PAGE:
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Keller @ Large: Costlier health care returns after end of COVID emergency

Keller @ Large: Cost of COVID after pandemic
Keller @ Large: Cost of COVID after pandemic 02:35

BOSTON - Did you catch my colleague Kristina Rex's report Monday on a local man's sticker shock over a $190 bill for a COVID-19 vaccine?

Turns out it was the result of fumbling insurance bureaucracy. You may still be able to get the vaccine for free depending on your insurance.  

But while this analysis by the Kaiser Family Foundation back in March forecast a top price of around $130 for unsubsidized vaccines, co-author Cynthia Cox now says that may have been too low. "Pharmacies may be charging what's called an administration fee. And that could be maybe $20, $30, $50 on top of the cost of the vaccine," she says.

And if you go to a pharmacy outside your insurer's network: "You might not only be exposed to the cost of the vaccine, you might also be having to pay some sort of cost basically for the visit, for the cost of the provider actually giving you the shot."

The days of free testing are gone, and while those at-home tests are still relatively cheap, the more accurate PCR tests are not. At some CVS drive-thru locations it'll set you back $69.99.

And while treatments like Paxlovid bought in bulk by the government have been free: "When those pre-purchased doses run out, which the timing of that is still a little bit unclear, then there will be a cost," notes Cox.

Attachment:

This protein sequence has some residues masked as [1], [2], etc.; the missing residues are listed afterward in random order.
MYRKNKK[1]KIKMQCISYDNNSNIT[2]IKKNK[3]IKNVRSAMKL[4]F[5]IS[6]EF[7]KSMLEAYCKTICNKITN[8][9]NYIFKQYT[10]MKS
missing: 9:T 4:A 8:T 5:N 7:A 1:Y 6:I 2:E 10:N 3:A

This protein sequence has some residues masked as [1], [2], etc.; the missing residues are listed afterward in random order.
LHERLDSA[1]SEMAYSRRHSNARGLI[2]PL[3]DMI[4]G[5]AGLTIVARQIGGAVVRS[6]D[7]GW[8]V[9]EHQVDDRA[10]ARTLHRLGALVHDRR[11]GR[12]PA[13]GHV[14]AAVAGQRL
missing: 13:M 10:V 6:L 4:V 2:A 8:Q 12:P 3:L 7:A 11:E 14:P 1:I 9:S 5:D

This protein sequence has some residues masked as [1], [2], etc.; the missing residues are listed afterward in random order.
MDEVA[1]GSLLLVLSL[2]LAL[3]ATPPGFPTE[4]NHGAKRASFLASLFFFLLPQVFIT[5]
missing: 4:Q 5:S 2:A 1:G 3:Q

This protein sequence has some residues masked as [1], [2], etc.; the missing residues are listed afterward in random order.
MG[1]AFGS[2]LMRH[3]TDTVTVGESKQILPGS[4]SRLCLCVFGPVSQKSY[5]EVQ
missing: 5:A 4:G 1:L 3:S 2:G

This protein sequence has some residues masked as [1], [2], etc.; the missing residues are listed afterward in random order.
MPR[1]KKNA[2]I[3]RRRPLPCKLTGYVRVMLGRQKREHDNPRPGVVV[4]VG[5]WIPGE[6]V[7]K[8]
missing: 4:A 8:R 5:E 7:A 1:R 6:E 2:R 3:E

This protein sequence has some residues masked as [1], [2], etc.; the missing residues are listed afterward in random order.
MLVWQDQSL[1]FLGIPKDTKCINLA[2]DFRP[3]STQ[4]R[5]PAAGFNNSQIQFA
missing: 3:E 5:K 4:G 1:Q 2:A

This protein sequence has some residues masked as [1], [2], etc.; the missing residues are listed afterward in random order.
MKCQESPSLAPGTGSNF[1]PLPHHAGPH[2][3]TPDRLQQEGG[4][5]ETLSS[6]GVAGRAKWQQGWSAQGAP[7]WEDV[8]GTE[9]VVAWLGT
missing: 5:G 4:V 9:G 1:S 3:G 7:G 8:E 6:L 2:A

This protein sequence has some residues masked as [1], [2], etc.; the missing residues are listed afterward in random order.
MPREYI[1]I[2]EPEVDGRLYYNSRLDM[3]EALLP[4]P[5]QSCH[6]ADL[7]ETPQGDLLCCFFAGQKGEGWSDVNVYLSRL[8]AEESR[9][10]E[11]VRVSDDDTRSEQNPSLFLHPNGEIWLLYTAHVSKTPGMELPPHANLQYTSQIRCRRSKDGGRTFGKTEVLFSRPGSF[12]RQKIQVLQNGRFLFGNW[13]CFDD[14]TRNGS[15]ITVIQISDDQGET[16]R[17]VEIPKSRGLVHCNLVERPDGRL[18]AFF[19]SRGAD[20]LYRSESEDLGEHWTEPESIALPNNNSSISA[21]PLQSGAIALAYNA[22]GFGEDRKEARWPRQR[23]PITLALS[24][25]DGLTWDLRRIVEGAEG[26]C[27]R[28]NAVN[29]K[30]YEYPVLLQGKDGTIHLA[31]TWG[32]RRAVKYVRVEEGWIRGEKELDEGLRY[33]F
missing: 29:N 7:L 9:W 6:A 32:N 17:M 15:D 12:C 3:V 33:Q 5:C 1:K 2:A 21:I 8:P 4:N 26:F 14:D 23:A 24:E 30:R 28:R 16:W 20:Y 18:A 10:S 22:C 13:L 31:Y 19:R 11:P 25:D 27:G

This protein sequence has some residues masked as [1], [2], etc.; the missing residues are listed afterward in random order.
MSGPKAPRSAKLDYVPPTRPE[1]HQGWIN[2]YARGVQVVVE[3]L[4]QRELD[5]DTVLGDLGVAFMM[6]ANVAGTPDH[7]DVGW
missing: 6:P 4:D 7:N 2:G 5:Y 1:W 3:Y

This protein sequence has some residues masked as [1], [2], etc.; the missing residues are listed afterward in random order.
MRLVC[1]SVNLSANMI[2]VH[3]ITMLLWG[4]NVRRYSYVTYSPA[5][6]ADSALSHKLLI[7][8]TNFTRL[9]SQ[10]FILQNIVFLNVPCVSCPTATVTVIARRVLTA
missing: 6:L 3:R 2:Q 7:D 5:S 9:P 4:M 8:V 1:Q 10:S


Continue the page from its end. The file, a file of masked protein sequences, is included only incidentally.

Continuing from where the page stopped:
It seems the end of the emergency meant a return to costlier health care for consumers. "COVID care in the U.S. looked a little bit more like health care generally looks in other large and wealthy nations - it's free and it doesn't matter which pharmacy you go to," Cox said. "Now what's happening is essentially we're rolling back to how health care works in the U.S."

Congress rejected recent White House requests for more vaccine, testing, and treatment subsidies. And instead of making a big issue of it, the administration has seemed eager to put COVID behind them, despite warnings about surges and Long COVID.

Understandable politically. But when we asked Cynthia Cox if increasing the costs of preventive measures risks enhancing the spread of a highly contagious virus, her answer was - yes. 

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